No. A Pap smear can't reliably detect ovarian cancer.
A Pap smear is a procedure that collects cells from your cervix. A Pap smear can detect cervical cancer and changes in your cervical cells that may increase your risk of cervical cancer in the future.
Very rarely, ovarian cancer cells can be detected during a Pap smear. If the ovarian cancer cells travel away from your ovaries through your fallopian tubes and uterus to the area around your cervix, the ovarian cancer cells could be collected during a Pap smear. But this is rare, so the Pap smear isn't a reliable test for ovarian cancer.
There is no standard or routine screening test for ovarian cancer. Researchers haven't yet found a screening tool that's sensitive enough to detect ovarian cancer in its early stages and specific enough to distinguish ovarian cancer from other, noncancerous conditions. Doctors don't recommend routine screening for women with an average risk of ovarian cancer.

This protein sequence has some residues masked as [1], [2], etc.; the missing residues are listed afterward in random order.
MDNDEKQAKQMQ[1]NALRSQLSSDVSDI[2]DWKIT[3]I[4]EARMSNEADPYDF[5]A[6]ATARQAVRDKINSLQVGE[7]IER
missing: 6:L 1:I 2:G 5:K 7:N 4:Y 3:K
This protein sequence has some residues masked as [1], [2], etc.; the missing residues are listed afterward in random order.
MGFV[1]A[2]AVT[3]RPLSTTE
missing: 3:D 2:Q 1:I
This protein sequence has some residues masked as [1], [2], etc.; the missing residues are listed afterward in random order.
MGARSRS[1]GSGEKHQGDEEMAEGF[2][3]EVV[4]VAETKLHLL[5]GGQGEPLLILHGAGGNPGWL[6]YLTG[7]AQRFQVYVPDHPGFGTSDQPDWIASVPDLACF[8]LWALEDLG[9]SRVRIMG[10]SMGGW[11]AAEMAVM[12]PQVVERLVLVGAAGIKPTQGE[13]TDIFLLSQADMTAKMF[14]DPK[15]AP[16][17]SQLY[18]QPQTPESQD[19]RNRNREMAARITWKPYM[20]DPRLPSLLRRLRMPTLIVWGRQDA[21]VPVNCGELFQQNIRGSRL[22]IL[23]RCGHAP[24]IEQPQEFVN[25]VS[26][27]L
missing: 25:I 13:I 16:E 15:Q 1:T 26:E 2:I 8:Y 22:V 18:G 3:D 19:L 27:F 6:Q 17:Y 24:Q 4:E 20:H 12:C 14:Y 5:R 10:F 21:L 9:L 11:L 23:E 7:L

Whether women with a high risk of ovarian cancer may benefit from screening is a point of debate. Experts don't agree on exactly what to do for screening, when to do it or if it should be done at all.
If you're concerned about your risk of ovarian cancer, discuss it with your doctor.
May 24, 2012
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- Ovarian cancer screening (PDQ) patient version. National Cancer Institute. http://www.cancer.gov/cancertopics/pdq/screening/ovarian/patient/allpages/print. Accessed May 4, 2012.
- Cancer of the ovary. American College of Obstetricians and Gynecologists. http://www.acog.org/~/media/For%20Patients/faq096.pdf?dmc=1&ts=20120504T1215224941. Accessed May 4, 2012.
- van Nagell JR, et al. Ovarian cancer screening. Clinical Obstetrics and Gynecology. 2012;55:43.
- Gallenberg MM (expert opinion). Mayo Clinic, Rochester, Minn. May 7, 2012.